Covid-19 lockdown measures eased for people with autism and learning difficulties

People with autism and learning difficulties will be allowed to exercise more than once a day during the Covid-19 lockdown, according to updated guidance from the UK Government.

By Jamie McKenzie
Friday, 17th April 2020, 12:30 pm

The new rules say that people with specific health conditions who need to maintain their health will be able to leave their house “two or three times each day.”

The guidance also says this will also be allowed if travelling beyond their local area, ideally in line with a care plan agreed with a medical professional.

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Picture: Harlaw Reservoir, near Edinburgh, in mid-March.

It also says that in order to reduce the spread of infection and protect those exercising, travel outside of the home should be limited as close to your local area as possible. The two-metre distance should be maintained with anyone who is not a member of your household or a carer at all times.

Charlene Tait, deputy CEO of Scottish Autism, said: “We welcome that the UK Government has relaxed the lockdown restrictions for autistic people.

“Being able to go outside for exercise is very important to the health and wellbeing of many autistic people. However, there is still a requirement for clarity around the language used within this guidance. Autistic people need factual and concise information.

“We have had numerous enquiries from autistic people and their families seeking clarity around the language used and differentiated advice provided and what that means for them.

“We are talking with the Scottish Government and other stakeholders to ensure that we provide clear, concrete guidance for autistic people and their families in Scotland.”

Clarity on language

The UK Government guidance, which had previously stated that non-essential workers should only leave their homes once a day for exercise or to shop for basic necessities, was amended on Wednesday.

It now reads: “If you (or a person in your care) have a specific health condition that requires you to leave the home to maintain your health – including if that involves travel beyond your local area – then you can do so.

“This could, for example, include where individuals with learning disabilities or autism require specific exercise in an open space two or three times each day – ideally in line with a care plan agreed with a medical professional.”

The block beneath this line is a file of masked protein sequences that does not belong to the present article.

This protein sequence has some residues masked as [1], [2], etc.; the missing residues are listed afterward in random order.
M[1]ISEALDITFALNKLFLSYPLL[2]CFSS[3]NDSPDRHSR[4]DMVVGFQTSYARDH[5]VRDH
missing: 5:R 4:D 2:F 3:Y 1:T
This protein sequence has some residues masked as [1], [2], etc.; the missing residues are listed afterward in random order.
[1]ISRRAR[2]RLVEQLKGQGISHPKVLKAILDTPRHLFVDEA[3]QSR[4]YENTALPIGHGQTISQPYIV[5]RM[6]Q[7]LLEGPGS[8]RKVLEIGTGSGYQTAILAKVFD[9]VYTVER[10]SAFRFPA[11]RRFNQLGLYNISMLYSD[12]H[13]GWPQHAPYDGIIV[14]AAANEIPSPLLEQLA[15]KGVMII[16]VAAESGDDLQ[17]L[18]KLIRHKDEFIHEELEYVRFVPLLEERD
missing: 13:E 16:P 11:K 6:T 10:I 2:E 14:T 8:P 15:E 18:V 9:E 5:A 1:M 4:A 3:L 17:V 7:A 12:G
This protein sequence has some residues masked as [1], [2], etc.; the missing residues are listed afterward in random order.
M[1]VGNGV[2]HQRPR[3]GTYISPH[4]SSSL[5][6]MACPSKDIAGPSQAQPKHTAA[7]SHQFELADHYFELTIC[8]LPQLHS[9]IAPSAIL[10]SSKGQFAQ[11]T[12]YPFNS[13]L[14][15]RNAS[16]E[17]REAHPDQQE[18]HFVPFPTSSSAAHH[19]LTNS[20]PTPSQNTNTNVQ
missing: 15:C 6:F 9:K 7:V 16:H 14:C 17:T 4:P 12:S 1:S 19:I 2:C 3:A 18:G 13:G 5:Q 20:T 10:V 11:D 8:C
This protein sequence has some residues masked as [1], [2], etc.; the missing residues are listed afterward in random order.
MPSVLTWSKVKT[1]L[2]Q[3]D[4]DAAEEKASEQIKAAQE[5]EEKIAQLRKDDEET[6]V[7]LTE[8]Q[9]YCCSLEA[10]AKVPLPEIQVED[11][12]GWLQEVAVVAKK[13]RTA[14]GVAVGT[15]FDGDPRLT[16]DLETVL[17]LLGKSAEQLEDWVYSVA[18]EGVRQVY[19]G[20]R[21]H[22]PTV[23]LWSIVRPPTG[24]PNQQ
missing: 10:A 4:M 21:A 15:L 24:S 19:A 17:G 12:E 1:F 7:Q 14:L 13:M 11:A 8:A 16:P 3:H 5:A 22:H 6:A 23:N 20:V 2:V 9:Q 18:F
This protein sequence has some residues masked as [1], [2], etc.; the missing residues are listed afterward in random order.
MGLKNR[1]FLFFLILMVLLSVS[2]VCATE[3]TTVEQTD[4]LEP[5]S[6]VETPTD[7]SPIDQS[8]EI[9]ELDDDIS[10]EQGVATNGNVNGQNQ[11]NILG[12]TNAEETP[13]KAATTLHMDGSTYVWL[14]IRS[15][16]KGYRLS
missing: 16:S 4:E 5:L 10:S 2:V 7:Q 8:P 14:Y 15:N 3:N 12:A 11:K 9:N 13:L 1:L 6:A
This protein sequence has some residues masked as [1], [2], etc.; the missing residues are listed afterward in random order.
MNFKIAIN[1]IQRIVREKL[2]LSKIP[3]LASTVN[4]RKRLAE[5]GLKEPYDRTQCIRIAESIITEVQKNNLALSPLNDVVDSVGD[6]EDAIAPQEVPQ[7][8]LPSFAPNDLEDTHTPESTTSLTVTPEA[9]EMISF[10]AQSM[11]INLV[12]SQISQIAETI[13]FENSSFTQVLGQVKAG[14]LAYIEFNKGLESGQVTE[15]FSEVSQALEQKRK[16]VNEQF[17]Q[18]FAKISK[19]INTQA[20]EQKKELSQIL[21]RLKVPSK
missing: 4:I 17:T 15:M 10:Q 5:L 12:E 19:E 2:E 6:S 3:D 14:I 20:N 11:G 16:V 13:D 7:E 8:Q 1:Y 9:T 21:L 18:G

Scottish Autism say examples of some phrases needing clarity include “ideally they should have a medical/care plan.” The charity says that many people with autism do not have such a plan, likely due to general lack of support, but exercise is still an important part of their wellbeing.

Scottish Autism is working on more accessible guidance and will work with NHS inform to ensure it is accurate and reflects the rules.

Police officers across Scotland will also need to ensure they engage with the public in line with the updated guidance.

A Police Scotland spokeswoman said: "On 15th April, the Scottish Government clarified social distancing guidelines for those with specific health conditions or disabilities and we relayed this to officers the same day.

“Officers seek to engage with all members of the public in a constructive manner which is consistent with the guidelines and legislation in place."

Change in lockdown rules

The change in guidance came after lawyers in England were asked for help by two families with children on the autistic spectrum, reports The Guardian.

Bindmans LLP and 39 Essex Chambers argued that the policy was “inflexible” and negatively impacted on those with certain health conditions that required them to spend more time outside for their mental wellbeing. They claimed the rule was therefore “unlawful and discriminatory”.

It is understood one of the children, whose conditions mean it was necessary for them to leave the house more than once a day for their wellbeing, was deliberately taken to a quiet location outside of their local area because of their particular needs.